A merry-go-round has been installed in the middle of the ground floor of a shopping mall. People can step onto the platform and have a peek through periscopes, or sit on blocks to enjoy a ride past the surrounding stores.
The art installation Periscoping Hong Kong is by Hong Kong artists AaaM at K11 piazza. The artists wanted to create a unique space in the mall for busy people to stop and gather.
"People nowadays don't interact," said Shuyan Chan, the co-founder of AaaM.
"Even children are interacting only with their mobile phones.
"The space is designed to gather together whoever is tired from shopping, or those who just simply want to have fun."
What you can find through the periscopes is lighting inspired by neon signs commonly seen in Hong Kong at night.
"Silhouettes of Hong Kong scenery can be seen. And while the merry-go-round moves, what you can see from the periscopes will change as well," Chan said.
The group also wants to draw attention to the beauty of Hong Kong.
As well as using vibrant colors of neon signs, they added elements of air dust and water pipes in the installation.
"The patterns on the ground remind of the two signature elements of Hong Kong. The blocks placed on the the ground is also interactive, where you can move and form a colorful landscape with them," he added.
The group installed a similar model before in Beijing Baitasi Hutong and received a positive response.
"It was a design for the Beijing Design Week last year, when we found that the Baitasi area lacked space for kids to play around," Chan recalled.
From the periscopes on the merry-go-round, people are able to see the sky.
"Even without any publicity on the installation, children discovered it and enjoyed their time on it."
The artists reintroduced the concept to Hong Kong where all ages can explore, adventure and be free on the installation.
Another surprise is ready outdoors. When you step out and look up, you will see 150 floating rings above. When a visitor jumps under the Game of Light, the color of the light will change; jump in groups of three and an "ultimate shine" will be activated.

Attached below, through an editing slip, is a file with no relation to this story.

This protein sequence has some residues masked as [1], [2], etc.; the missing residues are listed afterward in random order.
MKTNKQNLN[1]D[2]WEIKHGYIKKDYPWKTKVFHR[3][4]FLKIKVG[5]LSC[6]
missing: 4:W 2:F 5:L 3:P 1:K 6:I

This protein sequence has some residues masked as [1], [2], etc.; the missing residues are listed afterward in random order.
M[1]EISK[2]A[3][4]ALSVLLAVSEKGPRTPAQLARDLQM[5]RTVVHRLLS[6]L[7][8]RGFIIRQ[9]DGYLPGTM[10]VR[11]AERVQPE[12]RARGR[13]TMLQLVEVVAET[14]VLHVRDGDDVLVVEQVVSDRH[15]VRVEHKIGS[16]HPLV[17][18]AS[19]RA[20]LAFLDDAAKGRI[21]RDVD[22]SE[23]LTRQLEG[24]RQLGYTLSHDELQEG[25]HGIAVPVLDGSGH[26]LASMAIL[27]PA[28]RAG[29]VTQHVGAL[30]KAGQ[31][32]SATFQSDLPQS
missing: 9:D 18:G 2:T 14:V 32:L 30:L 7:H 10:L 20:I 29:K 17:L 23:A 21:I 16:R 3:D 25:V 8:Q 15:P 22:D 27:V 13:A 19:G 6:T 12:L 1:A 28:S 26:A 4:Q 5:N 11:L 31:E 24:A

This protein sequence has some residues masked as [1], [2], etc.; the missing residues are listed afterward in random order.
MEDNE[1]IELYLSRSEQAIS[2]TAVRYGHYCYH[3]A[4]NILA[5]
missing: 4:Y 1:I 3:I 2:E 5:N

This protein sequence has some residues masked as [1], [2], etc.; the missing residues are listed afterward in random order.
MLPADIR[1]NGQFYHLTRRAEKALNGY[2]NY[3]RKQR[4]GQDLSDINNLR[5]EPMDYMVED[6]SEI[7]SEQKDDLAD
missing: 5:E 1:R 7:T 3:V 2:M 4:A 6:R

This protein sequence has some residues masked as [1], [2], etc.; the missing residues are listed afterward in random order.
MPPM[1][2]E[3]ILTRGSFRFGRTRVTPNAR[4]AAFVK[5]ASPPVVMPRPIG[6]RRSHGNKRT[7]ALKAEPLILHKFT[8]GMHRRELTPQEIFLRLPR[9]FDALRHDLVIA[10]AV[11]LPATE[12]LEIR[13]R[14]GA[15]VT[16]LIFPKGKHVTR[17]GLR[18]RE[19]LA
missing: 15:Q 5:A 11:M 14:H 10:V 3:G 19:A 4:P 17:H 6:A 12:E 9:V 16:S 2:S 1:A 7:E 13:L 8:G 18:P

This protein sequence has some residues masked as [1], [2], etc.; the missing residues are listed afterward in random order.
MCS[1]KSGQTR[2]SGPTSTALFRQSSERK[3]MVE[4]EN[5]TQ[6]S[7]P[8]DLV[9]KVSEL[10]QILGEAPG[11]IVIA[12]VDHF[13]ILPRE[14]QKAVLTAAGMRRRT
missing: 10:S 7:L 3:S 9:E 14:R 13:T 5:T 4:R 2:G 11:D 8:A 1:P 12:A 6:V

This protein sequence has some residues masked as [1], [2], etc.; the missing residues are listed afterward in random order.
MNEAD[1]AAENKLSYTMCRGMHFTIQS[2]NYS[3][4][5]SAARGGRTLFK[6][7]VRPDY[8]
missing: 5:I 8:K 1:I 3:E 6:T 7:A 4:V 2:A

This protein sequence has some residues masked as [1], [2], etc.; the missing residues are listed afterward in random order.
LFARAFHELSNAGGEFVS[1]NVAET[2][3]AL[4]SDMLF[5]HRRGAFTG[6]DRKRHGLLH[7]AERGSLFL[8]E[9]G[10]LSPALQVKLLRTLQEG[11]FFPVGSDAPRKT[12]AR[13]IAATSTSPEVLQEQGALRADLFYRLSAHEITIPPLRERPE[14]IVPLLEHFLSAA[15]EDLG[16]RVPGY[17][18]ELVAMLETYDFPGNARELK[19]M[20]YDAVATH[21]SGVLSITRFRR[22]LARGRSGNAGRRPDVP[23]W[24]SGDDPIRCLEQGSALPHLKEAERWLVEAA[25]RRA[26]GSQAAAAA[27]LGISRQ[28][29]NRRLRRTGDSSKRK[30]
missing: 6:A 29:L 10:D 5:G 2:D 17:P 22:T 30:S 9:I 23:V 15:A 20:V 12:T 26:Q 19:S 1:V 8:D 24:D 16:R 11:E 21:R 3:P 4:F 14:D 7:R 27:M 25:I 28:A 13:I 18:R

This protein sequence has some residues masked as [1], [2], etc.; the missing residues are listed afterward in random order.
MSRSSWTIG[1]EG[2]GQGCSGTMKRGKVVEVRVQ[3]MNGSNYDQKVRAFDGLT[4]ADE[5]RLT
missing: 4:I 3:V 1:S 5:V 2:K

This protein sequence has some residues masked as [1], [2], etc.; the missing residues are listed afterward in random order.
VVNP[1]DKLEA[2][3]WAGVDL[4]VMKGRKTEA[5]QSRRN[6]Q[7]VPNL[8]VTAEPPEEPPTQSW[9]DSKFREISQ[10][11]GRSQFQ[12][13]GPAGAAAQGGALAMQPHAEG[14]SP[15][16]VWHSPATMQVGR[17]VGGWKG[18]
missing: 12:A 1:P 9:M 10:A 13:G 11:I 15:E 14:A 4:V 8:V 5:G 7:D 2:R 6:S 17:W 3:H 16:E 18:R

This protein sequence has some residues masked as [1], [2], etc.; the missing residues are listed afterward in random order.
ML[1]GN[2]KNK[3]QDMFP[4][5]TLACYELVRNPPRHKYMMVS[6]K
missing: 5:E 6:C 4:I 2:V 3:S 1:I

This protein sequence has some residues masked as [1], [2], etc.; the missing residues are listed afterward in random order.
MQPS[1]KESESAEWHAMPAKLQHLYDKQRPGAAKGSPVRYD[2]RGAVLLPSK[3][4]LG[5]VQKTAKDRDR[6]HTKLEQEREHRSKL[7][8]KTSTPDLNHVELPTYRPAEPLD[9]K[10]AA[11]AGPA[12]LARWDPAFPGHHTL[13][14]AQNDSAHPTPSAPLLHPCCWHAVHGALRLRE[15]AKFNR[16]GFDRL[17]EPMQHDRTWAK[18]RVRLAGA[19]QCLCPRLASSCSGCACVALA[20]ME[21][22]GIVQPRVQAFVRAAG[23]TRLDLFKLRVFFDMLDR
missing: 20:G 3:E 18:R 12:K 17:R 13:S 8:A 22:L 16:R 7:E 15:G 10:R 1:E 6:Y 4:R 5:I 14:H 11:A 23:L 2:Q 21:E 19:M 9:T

AaaM wanted to bring out the relationship between individualism and collectivism.
"Sometimes collective power makes a difference," said Chan.
The group said the change of light means everyone has the ability to make changes.
Bob Pang, co-founder of the group, said: "Perhaps the atmosphere makes people think they cannot achieve what they want, but a simple jump can change the lights.
"It means that maybe we are just a step away from changes in life."
The Christmas Art Playground for K11's 10th anniversary is not limited to two interactive parts.
More lies in wait at the basement art space, which is displaying multiple installations by Japanese contemporary artist Shohei Tsuda. He said of the Hong Kong-inspired installations: "There are a lot of skyscrapers and people here. I was amazed by how prosperous Tokyo was when I left my hometown, and I was even more shocked when I visit Hong Kong."
He used his visual and audio senses to form the multi-dimensional space, including elements like the gold paper acquired from a Hong Kong store and photos of buildings in Hong Kong style.
Christmas is not only about Santa Claus and Christmas trees.
AaaM thinks Christmas is the time when family and friends spend their time together.
"The two installations try to provide time and space for all to enjoy the joyful time," said Chan.
Tsuda hopes he can give a Christmas gift to people through his exhibition. "I fell in love with mixing different noises. I wish the noise I mixed for the exhibition this time can be a Christmas present for the visitors."
Tsuda's Mutations Exhibition and Game of Light will last until January 13 while Periscoping Hong Kong will end on January 6.